opendatastudy

Research on Open Data and Transparency


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From opacity to transparency? Evaluating access to information in Brazil five years later

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From opacity to transparency? Evaluating access to information in Brazil five years later

Gregory Michener¹
Evelyn Contreras¹
Irene Niskier¹
[¹ Fundação Getulio Vargas / Escola Brasileira de Administração Pública e de Empresas, Rio de Janeiro / RJ — Brazil]

How well is Brazil’s access to information (ATI) law working five years after passage? And what can be done to improve it? Drawing on official data as well as nine evaluations of compliance with ATI obligations, interviews with policymakers, and archival research, this paper provides descriptive and inferential statistics on compliance with ATI
requests and indicators of implementation. Results show that less than one in every two requests in Brazil obtains a response from agencies, and more than 50% of requests exceed the time limits established in the law. Evidence of weak commitments to ATI are also illustrated by the paucity of several key indicators of compliance, including
statistics on requests, declared commitments to ATI, ATI-specific platforms for making requests, and designated oversight institutions. Brazil urgently needs to invest in greater information management, empowering oversight institutions to implement and adjudicate ATI obligations.

Download  http://bibliotecadigital.fgv.br/ojs/index.php/rap/article/view/75716/pdf_206 

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The UK’s Third NAP Mid-Term Report: Events, Evolution and (Un)evenness

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Last week my mid-term IRM report on the UK’s Third National Action Plan was published, covering the UK’s progress up until the end of last year. So what does it tell us about where we are? I’d sum it up as events, evolution and unevenness.

Events

Looking back across the plan, which began long ago in May 2016, it’s hard to imagine how different things look in the UK now and quite how much else has happened. Just to give you a flavour, since the NAP began the UK has had two prime ministers, two governments, four ministers in charge of openness, a referendum on membership of the EU in June 2016, a General Election in June 2017 and, most recently, a move of openness policy from the Cabinet Office to the Department of Culture, Media and Sport. Throughout this time, the UK has also been negotiating the terms by which it leaves the European Union in March 2019. So to say officials and civil society have had other things to think about is an understatement. It’s important to praise everyone involved for managing to keep some focus and energy on the process.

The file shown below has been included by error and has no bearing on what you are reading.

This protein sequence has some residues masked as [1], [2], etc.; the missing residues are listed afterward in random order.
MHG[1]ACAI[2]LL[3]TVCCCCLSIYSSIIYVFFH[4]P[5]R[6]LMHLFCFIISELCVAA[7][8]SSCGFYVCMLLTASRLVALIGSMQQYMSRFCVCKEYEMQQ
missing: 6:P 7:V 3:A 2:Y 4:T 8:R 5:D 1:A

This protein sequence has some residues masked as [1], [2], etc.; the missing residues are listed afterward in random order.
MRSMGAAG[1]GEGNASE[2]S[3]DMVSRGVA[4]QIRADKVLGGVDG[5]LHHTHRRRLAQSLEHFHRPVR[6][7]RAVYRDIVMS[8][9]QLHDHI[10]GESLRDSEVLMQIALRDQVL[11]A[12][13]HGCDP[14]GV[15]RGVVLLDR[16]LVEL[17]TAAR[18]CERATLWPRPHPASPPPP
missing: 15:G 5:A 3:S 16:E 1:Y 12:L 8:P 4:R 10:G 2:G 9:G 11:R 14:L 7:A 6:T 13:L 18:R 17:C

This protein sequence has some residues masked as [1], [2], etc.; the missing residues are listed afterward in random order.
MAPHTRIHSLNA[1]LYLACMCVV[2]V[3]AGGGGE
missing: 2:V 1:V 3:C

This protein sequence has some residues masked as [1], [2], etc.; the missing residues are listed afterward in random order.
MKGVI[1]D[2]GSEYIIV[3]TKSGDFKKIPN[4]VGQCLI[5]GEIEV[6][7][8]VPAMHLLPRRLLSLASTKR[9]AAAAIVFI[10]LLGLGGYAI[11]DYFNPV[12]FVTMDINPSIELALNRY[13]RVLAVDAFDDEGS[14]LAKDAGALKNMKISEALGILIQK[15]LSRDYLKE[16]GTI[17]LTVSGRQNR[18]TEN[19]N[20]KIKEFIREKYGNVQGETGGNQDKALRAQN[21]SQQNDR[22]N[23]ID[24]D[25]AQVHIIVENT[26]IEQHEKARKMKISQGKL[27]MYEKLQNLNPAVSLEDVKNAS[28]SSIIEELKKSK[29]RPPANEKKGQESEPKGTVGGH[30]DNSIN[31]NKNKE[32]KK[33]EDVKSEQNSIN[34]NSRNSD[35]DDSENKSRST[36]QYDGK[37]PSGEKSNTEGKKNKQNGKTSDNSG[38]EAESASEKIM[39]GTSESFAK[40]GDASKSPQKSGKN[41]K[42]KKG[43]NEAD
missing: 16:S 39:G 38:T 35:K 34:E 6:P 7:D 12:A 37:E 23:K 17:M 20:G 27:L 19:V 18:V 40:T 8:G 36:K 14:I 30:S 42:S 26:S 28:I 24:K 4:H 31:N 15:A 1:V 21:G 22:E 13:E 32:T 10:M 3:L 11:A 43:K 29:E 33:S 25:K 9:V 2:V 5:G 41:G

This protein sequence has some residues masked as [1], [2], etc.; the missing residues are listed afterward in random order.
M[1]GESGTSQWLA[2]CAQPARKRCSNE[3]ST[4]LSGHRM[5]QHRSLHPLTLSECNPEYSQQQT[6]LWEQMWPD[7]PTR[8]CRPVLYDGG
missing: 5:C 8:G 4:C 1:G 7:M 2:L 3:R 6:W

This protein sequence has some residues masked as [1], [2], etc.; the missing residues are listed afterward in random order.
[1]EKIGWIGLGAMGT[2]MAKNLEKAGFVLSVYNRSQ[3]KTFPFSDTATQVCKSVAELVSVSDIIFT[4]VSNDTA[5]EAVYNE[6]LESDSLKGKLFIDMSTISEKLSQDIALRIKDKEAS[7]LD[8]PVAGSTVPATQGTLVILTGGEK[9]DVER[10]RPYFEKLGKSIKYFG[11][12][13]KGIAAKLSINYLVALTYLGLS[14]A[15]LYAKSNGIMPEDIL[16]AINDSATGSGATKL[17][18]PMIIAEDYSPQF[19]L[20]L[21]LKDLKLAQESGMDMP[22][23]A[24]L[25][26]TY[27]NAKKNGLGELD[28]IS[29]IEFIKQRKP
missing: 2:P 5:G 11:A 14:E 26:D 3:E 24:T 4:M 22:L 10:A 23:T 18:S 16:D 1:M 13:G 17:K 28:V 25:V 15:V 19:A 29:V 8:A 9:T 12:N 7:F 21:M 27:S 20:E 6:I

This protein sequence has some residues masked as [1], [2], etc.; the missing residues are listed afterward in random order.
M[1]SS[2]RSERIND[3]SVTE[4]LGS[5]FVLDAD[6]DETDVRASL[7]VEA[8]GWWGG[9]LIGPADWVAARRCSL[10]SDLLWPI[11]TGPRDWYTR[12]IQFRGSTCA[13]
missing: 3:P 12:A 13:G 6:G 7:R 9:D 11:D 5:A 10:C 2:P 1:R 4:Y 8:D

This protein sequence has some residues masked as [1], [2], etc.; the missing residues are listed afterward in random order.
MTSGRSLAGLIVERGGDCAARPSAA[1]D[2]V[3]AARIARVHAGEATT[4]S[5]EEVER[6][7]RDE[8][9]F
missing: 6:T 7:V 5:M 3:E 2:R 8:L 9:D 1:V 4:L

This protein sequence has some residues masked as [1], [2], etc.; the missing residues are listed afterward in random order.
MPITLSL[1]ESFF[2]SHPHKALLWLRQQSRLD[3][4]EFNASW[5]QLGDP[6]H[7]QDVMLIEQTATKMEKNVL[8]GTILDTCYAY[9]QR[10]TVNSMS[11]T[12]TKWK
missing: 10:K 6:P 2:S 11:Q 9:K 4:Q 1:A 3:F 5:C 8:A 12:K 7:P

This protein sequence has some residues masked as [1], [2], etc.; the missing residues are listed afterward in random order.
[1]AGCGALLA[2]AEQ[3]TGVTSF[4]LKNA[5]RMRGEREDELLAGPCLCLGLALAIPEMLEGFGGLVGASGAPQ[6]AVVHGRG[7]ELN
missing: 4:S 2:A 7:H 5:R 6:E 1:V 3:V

Evolution

As I put it in the report ‘commitments in the United Kingdom’s (UK) third action plan have lowered ambition in relation to previous OGP cycles’. In terms of what was in the plan, some parts of it were very much an evolution from the second NAP. Some policies stemmed directly from the eye-catching ideas of 2013-2015, such as extending Beneficial Ownership to foreign companies, the creation of a government-wide anti-corruption strategy and the extension and pushing forward of extractives openness (that is moving forward to cover traded commodities). Others were also about improving facilities (like Gov.uk), building support and training and boosting existing access to information (by updating the UK’s FOI law). Not everything, of course, was a follow on. One particularly interesting commitment was to create a common data standard for local election results, so we could get a better picture more quickly of election results.

Another very important evolution was the involvement of the devolved bodies in contributing their own sets of policies (see the table below). The Welsh government contributed 9 commitments, covering open data, ethical supply chain openness to its own future well-being law. The Northern Irish Executive pushed 4 commitments around topics such as open contracting and open policy-making. The Scottish government, which has its own pioneer commitments, also pushed for joint UK wide action with a meeting of all four governments that took place in April 2018.

(Un)evenness

Given the variety of commitments and the pressure of events, progress has been rather uneven. Most of the commitments are somewhere between ‘limited’ and ‘substantial’, though some have already been completed (and some run outside of the two-year timetable).

What Next?

It wasn’t only Brexit causing the delay. While officials, and the Cabinet Office in particular, were seen as committed, politicians were not. There was a general sense that the OGP process was derailed with ‘no strong commitment to values’ and support for the ‘letter not spirit’ of openness from senior politicians. In the last year there’s also been controversy about government openness across the UK, Scotland and Northern Ireland. My final report will show how far the commitments have come by the end of the process.

The Open Government Network has just published its manifesto for what it would like to see in the 4thNAP. Here’s a few recommendations from my report that might feed in:

  • A Parliamentary committee (and devolved equivalents) to oversee transparency policies.
  • A high profile intervention or an event in support of the OGP process by a senior politician (a speech, a policy or conference) – with the Scottish meeting in April becoming, perhaps, a regular occurrence.
  • focus on more information and data on the impact of Brexit on everyday life
  • Continue to experiment with new ways of engaging CSOs
  • Choice of a selection of high profile cross-cutting ‘signature’ reforms for the next NAP that are cross-cutting and high-profile (of a kind seen in the third action plan such as Beneficial Ownership) perhaps focusing at local government level.